Catching Up With Downton Abbey

I decided to flee the madness in London for a day and visit some old friends in the countryside, the 8th Earl and Countess of Carnarvon. The late 7th Earl was an early investor in my first hedge fund and I have kept in touch with the family ever since.

John Thomas

His grandfather, the 5th Earl gained fame and fortune from his co-discovery of King Tut’s tomb in Egypt’s Valley of the Kings in 1922. His early death, shortly thereafter, was the origin of “The Mummy’s Curse” of depression era horror film fame. Many of his discoveries today make up the bulk of the Egyptian collection in New York’s Metropolitan Museum of Art, which the family sold to pay estate taxes.

Recently, the family has been renting out their 350 year old home, a 15-minute taxi ride south of Newbury in England, the spectacular Highclere Castle, for use as a film set. The period drama series that resulted, “Downtown Abbey,” unexpectedly became a blockbuster in the US where viewers, stupefied by endless low budget reality shows, were starved for quality, thoughtful content and adult writing.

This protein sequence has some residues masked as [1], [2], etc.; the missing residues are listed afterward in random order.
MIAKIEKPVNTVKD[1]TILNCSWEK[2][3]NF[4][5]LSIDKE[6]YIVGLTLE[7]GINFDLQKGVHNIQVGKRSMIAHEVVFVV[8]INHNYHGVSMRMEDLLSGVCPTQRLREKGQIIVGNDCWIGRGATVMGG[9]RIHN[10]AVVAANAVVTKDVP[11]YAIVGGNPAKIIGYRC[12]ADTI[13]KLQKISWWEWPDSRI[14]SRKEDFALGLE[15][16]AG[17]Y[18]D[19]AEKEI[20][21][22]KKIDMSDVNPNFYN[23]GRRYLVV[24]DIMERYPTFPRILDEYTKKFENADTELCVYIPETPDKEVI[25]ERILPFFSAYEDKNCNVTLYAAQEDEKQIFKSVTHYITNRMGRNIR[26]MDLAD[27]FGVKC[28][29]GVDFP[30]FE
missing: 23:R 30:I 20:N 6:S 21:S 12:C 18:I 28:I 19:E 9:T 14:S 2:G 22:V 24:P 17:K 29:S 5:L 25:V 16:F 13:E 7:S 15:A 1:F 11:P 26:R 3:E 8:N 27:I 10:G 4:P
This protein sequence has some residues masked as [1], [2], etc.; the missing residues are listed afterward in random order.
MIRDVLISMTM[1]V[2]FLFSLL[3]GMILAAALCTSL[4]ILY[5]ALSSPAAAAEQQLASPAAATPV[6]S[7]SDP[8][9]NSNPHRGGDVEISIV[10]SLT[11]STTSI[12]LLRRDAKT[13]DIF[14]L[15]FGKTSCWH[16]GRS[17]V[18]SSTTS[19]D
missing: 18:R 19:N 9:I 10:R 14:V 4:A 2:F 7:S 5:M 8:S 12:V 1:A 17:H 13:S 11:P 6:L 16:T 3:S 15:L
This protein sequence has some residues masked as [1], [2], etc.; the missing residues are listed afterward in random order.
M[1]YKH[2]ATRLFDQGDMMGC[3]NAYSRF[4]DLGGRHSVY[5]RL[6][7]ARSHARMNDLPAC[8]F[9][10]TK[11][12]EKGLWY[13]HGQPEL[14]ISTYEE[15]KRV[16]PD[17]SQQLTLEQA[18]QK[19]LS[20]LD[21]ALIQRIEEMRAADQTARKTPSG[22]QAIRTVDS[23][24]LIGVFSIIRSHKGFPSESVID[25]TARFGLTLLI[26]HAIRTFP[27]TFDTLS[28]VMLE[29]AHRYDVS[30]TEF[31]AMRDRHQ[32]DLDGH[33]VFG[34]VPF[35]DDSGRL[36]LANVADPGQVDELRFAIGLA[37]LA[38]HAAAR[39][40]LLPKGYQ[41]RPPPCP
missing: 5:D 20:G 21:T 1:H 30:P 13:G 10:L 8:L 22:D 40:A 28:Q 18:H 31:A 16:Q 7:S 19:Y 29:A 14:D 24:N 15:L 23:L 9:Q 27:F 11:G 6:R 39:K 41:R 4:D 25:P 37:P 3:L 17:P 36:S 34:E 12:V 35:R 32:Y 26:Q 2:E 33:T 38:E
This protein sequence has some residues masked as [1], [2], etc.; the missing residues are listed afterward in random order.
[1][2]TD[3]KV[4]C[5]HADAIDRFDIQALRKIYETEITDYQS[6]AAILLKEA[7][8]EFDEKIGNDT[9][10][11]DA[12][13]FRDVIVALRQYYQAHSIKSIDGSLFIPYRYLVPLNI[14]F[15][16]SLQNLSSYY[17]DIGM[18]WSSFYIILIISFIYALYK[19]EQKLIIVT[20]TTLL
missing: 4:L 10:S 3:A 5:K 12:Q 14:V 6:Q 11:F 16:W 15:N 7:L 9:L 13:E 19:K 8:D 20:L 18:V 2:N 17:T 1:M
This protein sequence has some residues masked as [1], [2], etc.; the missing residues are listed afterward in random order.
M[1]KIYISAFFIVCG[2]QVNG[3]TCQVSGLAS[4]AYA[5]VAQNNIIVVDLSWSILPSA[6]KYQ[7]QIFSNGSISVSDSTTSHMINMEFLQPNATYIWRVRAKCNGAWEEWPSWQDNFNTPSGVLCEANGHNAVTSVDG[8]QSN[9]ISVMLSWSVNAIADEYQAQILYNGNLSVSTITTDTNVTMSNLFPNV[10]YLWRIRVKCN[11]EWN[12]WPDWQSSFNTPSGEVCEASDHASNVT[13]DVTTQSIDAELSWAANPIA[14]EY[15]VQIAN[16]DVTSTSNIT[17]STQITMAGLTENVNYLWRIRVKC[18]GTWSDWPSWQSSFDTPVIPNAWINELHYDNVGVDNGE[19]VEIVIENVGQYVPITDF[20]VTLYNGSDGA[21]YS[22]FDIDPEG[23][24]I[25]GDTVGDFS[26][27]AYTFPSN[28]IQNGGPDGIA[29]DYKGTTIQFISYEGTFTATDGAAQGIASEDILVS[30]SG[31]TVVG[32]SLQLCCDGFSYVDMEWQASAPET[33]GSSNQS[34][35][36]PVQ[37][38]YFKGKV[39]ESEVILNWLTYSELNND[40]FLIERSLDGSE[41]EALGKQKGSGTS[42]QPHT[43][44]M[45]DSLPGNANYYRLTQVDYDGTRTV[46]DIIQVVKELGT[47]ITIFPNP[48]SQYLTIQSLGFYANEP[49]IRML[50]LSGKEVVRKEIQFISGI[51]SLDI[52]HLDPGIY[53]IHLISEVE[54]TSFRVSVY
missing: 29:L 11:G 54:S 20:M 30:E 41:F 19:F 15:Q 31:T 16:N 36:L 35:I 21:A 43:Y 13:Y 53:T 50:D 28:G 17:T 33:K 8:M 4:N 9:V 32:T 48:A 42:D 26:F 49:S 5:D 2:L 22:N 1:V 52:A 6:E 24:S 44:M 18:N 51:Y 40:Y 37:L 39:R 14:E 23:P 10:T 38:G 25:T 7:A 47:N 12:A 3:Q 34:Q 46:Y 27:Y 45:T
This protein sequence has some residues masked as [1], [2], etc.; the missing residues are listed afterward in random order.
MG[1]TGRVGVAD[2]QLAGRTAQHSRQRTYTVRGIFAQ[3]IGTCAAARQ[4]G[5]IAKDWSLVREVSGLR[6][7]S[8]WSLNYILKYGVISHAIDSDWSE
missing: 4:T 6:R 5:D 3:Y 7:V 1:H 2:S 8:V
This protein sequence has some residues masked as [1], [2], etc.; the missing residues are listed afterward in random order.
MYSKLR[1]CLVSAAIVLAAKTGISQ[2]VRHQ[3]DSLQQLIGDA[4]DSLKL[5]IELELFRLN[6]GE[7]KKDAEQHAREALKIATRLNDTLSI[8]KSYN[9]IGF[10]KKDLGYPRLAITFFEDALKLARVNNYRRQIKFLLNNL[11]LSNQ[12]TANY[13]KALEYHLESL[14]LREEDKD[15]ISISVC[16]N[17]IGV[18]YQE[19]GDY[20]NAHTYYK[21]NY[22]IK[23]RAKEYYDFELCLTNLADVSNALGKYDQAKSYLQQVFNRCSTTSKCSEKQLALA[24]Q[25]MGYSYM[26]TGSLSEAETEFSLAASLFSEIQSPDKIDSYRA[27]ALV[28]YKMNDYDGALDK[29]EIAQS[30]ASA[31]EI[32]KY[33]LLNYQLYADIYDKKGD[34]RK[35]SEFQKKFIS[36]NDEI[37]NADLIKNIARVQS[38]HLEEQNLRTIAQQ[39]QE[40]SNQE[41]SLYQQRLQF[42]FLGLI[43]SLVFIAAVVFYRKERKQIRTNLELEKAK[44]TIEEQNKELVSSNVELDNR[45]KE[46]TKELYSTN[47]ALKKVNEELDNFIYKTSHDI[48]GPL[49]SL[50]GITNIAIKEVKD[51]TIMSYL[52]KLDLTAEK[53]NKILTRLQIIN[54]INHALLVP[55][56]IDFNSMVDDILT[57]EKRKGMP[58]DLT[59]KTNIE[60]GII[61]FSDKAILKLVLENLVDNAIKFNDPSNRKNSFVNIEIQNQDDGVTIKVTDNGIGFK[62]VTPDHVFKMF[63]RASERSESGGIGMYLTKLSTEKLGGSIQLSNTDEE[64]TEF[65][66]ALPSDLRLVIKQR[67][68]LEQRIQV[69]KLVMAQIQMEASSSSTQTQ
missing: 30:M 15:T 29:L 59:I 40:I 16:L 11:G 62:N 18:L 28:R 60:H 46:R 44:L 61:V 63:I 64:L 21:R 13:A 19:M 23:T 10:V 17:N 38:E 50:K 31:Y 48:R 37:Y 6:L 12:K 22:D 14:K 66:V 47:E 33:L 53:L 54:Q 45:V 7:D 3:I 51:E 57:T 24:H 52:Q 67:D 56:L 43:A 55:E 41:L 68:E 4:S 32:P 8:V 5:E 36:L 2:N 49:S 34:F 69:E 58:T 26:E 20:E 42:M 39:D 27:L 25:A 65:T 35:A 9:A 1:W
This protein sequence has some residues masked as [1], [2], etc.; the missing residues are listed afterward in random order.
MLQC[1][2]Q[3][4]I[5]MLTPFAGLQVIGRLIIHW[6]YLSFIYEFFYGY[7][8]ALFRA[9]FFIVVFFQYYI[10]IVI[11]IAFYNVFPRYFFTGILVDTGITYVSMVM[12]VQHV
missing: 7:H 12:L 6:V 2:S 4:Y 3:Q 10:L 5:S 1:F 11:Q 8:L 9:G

It also sent 100,000 visitors a year their way, as well as $25 million in ticket fees. This windfall enables them to maintain the house and the magnificent gardens in immaculate condition. The cash flow also allows them to ramp up the other family business, breeding racehorses for the queen. Portraits of past winners adorned almost every room.

After tea with my hosts and a personal tour of the estate, I picked up some tea towels for friends at home who worship this kind of thing. I also saw a display of some spectacular early Egyptian relics, which the family found bricked up behind a wall 60 years after the Met sale.

Given the huge reception by the viewing public, we can count on this drama to extend to at least five seasons, when it will then be syndicated for the rest of our lives. That works fine for the real life Carnarvon’s, who can now reinvest in even more thoroughbreds. Who needs hedge funds?

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